‘Cos in insolvency are like melting ice cubes’

Suresh P Iyengar Mumbai | Updated on October 06, 2020

Delay in resolution process worries Deccan Value Investors, the highest bidder of Amtek Auto

The US-based hedge fund Deccan Value Investors LP, the winning bidder for Amtek Auto, has stirred a hornet’s nest by enforcing 'force majeure' for the first time ever in insolvency proceedings in India. The move has upset bankers’ expectation to become second time lucky. Earlier, Indian-born British businessman Sanjeev Gupta-owned Liberty House wriggled out after being declared as the highest bidder for the company. Following this, the Supreme Court ruled fresh bidding after staying liquidation order of NCLAT. With DVI enforcing force majeure, the Amtek Auto insolvency case is back to square one. Vinit Bodas, Managing Partner, Deccan Value Investors, explains the company’s stand to BusinessLine. Excerpts:

Will Deccan Value Investors close the Amtek Auto deal, if the Supreme Court settles the ongoing disputes?

We submitted our resolution plan based on a detailed analysis on the steps needed to revive the company. As a prudent investor, we included certain conditions to ensure the bid was viable for both Amtek and DVI. The land issue was just one of several conditions in our resolution plan that was not resolved. Clauses concerning force majeure, long-stop date and the land lease were negotiated with the banks to build comfort and robust contractual protection. It is incorrect to suggest that DVI has unilaterally withdrawn from the process. If these issues had been addressed and resolved satisfactorily, we were ready to buy the company. In fact, we had selected a CEO candidate to quickly take over management of the company. It is important to remember that the IBC is new and the law is still evolving. Therefore, it was important to add protection given this additional uncertainty. Finally, the company is in insolvency which means that the value of the assets is diminishing every day. It is like a melting ice cube and delays have very negative consequences.

What made Deccan Value put in an unprecedented force majeure clause in the bid?

A force majeure clause is not unprecedented. It is customary for commercial contracts to include Force Majeure or Material Adverse Change clauses. There is nothing unusual about it and at DVI, we make this a condition in most of our investment agreements as part of our overall approach to managing risk. Importantly, in the case of Amtek, the clause was discussed and negotiated transparently with the CoC, which agreed to its inclusion.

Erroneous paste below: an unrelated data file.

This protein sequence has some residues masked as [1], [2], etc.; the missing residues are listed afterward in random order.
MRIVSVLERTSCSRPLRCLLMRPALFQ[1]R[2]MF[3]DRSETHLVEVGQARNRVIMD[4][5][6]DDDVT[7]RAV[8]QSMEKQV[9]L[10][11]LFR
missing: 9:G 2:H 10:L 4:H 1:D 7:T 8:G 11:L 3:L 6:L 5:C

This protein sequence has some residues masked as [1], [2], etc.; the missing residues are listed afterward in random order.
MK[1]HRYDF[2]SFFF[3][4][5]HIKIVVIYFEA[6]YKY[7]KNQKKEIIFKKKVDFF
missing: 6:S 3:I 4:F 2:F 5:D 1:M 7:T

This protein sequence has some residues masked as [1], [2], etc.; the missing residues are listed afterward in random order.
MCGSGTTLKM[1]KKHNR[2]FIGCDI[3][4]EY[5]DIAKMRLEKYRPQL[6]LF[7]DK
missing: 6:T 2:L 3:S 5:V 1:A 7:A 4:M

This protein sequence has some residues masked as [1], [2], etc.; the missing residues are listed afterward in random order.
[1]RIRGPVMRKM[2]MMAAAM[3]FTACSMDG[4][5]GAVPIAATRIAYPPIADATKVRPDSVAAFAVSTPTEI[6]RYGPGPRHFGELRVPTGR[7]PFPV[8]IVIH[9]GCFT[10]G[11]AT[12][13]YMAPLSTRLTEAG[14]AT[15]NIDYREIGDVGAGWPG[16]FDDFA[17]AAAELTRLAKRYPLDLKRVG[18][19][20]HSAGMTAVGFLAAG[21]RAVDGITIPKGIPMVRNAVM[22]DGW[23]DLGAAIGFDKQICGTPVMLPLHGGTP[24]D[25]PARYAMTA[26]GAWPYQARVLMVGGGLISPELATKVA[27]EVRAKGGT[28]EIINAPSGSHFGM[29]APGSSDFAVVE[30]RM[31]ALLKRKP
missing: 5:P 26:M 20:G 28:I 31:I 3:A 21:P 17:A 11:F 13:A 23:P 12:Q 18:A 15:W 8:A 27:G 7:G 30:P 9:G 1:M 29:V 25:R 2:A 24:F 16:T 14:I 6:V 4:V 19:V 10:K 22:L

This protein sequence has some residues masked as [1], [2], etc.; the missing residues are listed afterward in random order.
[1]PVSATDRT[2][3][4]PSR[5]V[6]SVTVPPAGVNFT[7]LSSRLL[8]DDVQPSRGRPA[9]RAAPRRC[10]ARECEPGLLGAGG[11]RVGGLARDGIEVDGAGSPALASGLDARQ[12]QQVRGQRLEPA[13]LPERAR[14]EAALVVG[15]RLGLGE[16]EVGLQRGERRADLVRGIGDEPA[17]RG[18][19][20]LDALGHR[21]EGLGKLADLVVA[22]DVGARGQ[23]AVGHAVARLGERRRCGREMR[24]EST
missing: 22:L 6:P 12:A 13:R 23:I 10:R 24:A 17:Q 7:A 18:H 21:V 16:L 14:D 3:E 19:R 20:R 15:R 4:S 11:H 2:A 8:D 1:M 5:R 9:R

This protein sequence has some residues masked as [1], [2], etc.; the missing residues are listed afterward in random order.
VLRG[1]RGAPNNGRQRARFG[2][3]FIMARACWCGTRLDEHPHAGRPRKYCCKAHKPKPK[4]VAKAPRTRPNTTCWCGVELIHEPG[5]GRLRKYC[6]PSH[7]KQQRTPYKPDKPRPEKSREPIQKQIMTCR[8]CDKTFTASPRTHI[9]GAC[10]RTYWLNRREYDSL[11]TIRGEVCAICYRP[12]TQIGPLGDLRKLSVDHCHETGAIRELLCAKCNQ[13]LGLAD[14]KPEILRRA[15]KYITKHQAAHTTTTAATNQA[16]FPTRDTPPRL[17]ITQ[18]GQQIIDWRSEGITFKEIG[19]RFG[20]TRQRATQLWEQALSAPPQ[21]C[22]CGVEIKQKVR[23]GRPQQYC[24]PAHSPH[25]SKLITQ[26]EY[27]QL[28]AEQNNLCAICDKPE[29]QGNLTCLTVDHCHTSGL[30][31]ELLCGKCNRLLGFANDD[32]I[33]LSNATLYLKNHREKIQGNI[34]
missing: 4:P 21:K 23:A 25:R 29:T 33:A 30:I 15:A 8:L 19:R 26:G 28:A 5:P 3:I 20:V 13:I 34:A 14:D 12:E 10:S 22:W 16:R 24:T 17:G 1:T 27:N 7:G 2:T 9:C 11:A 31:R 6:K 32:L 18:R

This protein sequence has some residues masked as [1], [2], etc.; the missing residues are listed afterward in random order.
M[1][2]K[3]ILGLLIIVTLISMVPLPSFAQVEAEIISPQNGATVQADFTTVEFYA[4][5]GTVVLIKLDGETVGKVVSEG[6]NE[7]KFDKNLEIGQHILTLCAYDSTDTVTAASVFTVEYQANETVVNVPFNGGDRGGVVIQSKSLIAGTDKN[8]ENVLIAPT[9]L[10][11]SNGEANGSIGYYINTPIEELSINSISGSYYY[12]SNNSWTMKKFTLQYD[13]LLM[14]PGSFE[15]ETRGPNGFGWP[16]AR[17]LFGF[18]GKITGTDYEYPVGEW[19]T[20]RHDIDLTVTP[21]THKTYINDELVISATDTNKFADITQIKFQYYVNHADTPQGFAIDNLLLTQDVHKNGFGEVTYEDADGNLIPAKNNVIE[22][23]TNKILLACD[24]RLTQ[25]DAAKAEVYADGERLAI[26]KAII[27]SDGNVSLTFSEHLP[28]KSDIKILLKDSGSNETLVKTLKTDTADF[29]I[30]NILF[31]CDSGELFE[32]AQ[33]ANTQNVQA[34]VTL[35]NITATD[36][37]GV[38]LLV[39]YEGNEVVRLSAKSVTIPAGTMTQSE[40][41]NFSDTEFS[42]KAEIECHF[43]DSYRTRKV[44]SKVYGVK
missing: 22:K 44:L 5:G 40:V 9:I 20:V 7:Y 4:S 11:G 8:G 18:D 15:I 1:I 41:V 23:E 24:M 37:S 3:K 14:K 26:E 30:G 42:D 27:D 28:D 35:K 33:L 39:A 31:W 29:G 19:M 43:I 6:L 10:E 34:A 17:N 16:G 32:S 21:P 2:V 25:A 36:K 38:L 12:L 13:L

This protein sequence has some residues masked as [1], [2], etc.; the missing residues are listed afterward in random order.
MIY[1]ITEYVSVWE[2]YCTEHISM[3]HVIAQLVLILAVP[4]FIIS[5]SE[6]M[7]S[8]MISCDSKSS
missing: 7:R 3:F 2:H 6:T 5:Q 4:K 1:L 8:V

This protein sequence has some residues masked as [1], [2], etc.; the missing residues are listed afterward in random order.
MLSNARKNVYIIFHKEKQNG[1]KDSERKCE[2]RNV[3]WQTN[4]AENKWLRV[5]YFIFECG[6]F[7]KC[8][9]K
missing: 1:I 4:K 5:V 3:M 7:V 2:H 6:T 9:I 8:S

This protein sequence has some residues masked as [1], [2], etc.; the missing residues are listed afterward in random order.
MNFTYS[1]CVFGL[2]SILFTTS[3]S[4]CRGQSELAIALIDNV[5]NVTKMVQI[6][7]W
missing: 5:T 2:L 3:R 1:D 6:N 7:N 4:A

According to the resolution plan, what are the events that would trigger force majeure?

DVI’s resolution plan made clear at the outset that any material adverse impact on Amtek’s financial performance, including significant deterioration in revenues and value of its assets owing to a pandemic, would trigger a force majeure protection. In March, Covid-19 triggered an immediate and accelerating deterioration in industrial activity across the economy. The impact was severe on the auto sector and Amtek’s financial position worsened quickly, rendering DVI’s commercial assumptions for the company redundant and triggering the clause.

Will you consider more asset in future under insolvency proceedings in India?

DVI has been investing in India for over two decades and we would not have bid for Amtek if we did not have confidence in the long-term outlook in Indian economy. The IBC is fundamentally a welcome forum but still needs time to settle down. DVI is an international fund with investments worth $3 billion in over 10 countries. In Amtek, we are simply exercising our contractual rights within our resolution plan, which was agreed to by the CoC. We do not believe that seeking to enforce a contract that is so patently void is in the best interest of enhancing confidence in investing in India. Failure to uphold the sanctity of contract undermines India’s efforts to cement a reputation as a safe and secure home for global investors to do business. We have faith in Indian judicial system. We must now let this legal matter take its course.

Do you think Amtek Auto is not worth even the committed upfront ₹500 crore?

We do not know what Amtek is worth today as the RP has declined multiple requests for information about recent financial performance about the business. Our January bid is in excess of ₹2,700 crore. It is simplistic and inaccurate to take the upfront element of our bid and suggest that is the value we ascribed to Amtek. It fails to recognise our commitment to bring significant working capital, capital investment, including plant modernisation and payments to workers and daily wage earners among other expenditure. Our resolution plan reflected the fact that the IBC process is not just about recovery but also to secure the long-term viability of the underlying asset. The amount of cash we were paying creditors was only one component of our plan’s assumptions. Therefore, it is a mistake to suggest we valued Amtek at ₹500 crore.

Did Deccan Value misread the prospects of the Indian auto sector amid Covid?

DVI submitted its resolution plan for Amtek with a detailed strategy to revive the company’s fortunes. In March, Covid-19 triggered an immediate and accelerating deterioration in industrial activity and Amtek’s financial position worsened quickly. As the past months have shown, even the most successful and sophisticated companies in the auto sector could not have predicted the impact of the virus on the industry.

Published on October 06, 2020

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